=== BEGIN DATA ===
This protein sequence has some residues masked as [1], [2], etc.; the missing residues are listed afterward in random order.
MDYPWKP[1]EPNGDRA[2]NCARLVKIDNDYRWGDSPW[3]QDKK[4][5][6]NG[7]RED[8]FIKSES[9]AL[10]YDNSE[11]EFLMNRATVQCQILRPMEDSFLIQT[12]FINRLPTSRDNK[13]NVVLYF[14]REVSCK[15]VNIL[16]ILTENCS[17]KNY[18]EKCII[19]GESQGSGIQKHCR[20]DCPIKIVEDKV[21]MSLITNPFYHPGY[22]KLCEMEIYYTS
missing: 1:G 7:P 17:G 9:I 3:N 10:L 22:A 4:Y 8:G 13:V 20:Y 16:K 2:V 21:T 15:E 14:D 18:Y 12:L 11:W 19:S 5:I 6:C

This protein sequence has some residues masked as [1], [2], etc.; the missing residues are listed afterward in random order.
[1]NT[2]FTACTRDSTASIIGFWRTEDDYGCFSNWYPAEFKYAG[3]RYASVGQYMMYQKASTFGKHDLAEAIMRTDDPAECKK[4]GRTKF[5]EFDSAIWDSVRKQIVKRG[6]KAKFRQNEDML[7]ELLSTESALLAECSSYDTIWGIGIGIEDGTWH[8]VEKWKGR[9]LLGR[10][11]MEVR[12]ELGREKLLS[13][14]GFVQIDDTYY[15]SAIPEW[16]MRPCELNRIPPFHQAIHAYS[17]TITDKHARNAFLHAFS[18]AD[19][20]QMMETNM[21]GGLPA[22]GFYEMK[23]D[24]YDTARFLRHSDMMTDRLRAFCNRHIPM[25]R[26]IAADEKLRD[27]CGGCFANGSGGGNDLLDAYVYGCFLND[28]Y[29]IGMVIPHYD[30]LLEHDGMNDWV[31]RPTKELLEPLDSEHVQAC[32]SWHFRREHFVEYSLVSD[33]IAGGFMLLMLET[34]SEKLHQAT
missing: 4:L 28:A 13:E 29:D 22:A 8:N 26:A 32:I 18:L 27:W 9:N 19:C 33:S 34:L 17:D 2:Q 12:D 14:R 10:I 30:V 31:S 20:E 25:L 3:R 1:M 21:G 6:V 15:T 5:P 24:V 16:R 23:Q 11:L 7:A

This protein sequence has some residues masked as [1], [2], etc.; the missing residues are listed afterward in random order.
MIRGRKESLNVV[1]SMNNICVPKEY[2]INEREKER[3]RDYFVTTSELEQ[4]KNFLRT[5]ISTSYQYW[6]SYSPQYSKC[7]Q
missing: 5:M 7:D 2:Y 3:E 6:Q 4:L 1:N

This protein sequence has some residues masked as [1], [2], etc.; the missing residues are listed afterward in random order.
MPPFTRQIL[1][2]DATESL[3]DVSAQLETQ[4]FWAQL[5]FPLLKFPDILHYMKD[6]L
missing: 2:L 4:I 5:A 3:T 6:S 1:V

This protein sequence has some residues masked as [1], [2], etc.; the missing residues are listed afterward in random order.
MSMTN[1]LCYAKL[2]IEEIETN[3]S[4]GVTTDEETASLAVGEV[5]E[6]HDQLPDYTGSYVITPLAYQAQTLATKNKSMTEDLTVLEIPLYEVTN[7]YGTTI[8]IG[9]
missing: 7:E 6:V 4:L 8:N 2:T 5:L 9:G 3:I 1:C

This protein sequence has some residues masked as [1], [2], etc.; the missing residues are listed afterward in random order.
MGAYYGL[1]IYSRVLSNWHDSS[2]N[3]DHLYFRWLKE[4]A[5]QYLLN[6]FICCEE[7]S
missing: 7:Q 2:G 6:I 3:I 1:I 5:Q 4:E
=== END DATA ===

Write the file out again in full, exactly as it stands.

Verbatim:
This protein sequence has some residues masked as [1], [2], etc.; the missing residues are listed afterward in random order.
MDYPWKP[1]EPNGDRA[2]NCARLVKIDNDYRWGDSPW[3]QDKK[4][5][6]NG[7]RED[8]FIKSES[9]AL[10]YDNSE[11]EFLMNRATVQCQILRPMEDSFLIQT[12]FINRLPTSRDNK[13]NVVLYF[14]REVSCK[15]VNIL[16]ILTENCS[17]KNY[18]EKCII[19]GESQGSGIQKHCR[20]DCPIKIVEDKV[21]MSLITNPFYHPGY[22]KLCEMEIYYTS
missing: 1:G 7:P 17:G 9:I 3:N 10:L 22:A 4:Y 8:G 13:V 20:Y 16:K 2:V 21:T 15:E 14:D 18:Y 12:L 11:W 19:S 5:I 6:C

This protein sequence has some residues masked as [1], [2], etc.; the missing residues are listed afterward in random order.
[1]NT[2]FTACTRDSTASIIGFWRTEDDYGCFSNWYPAEFKYAG[3]RYASVGQYMMYQKASTFGKHDLAEAIMRTDDPAECKK[4]GRTKF[5]EFDSAIWDSVRKQIVKRG[6]KAKFRQNEDML[7]ELLSTESALLAECSSYDTIWGIGIGIEDGTWH[8]VEKWKGR[9]LLGR[10][11]MEVR[12]ELGREKLLS[13][14]GFVQIDDTYY[15]SAIPEW[16]MRPCELNRIPPFHQAIHAYS[17]TITDKHARNAFLHAFS[18]AD[19][20]QMMETNM[21]GGLPA[22]GFYEMK[23]D[24]YDTARFLRHSDMMTDRLRAFCNRHIPM[25]R[26]IAADEKLRD[27]CGGCFANGSGGGNDLLDAYVYGCFLND[28]Y[29]IGMVIPHYD[30]LLEHDGMNDWV[31]RPTKELLEPLDSEHVQAC[32]SWHFRREHFVEYSLVSD[33]IAGGFMLLMLET[34]SEKLHQAT
missing: 4:L 28:A 13:E 29:D 22:A 8:N 26:A 32:I 18:L 27:W 9:N 19:C 33:S 34:L 17:D 2:Q 12:D 14:R 10:I 30:V 31:S 20:E 25:L 3:R 1:M 21:G 6:V 15:T 5:P 24:V 16:R 23:Q 11:L 7:A

This protein sequence has some residues masked as [1], [2], etc.; the missing residues are listed afterward in random order.
MIRGRKESLNVV[1]SMNNICVPKEY[2]INEREKER[3]RDYFVTTSELEQ[4]KNFLRT[5]ISTSYQYW[6]SYSPQYSKC[7]Q
missing: 5:M 7:D 2:Y 3:E 6:Q 4:L 1:N

This protein sequence has some residues masked as [1], [2], etc.; the missing residues are listed afterward in random order.
MPPFTRQIL[1][2]DATESL[3]DVSAQLETQ[4]FWAQL[5]FPLLKFPDILHYMKD[6]L
missing: 2:L 4:I 5:A 3:T 6:S 1:V

This protein sequence has some residues masked as [1], [2], etc.; the missing residues are listed afterward in random order.
MSMTN[1]LCYAKL[2]IEEIETN[3]S[4]GVTTDEETASLAVGEV[5]E[6]HDQLPDYTGSYVITPLAYQAQTLATKNKSMTEDLTVLEIPLYEVTN[7]YGTTI[8]IG[9]
missing: 7:E 6:V 4:L 8:N 2:T 5:L 9:G 3:I 1:C

This protein sequence has some residues masked as [1], [2], etc.; the missing residues are listed afterward in random order.
MGAYYGL[1]IYSRVLSNWHDSS[2]N[3]DHLYFRWLKE[4]A[5]QYLLN[6]FICCEE[7]S
missing: 7:Q 2:G 6:I 3:I 1:I 5:Q 4:E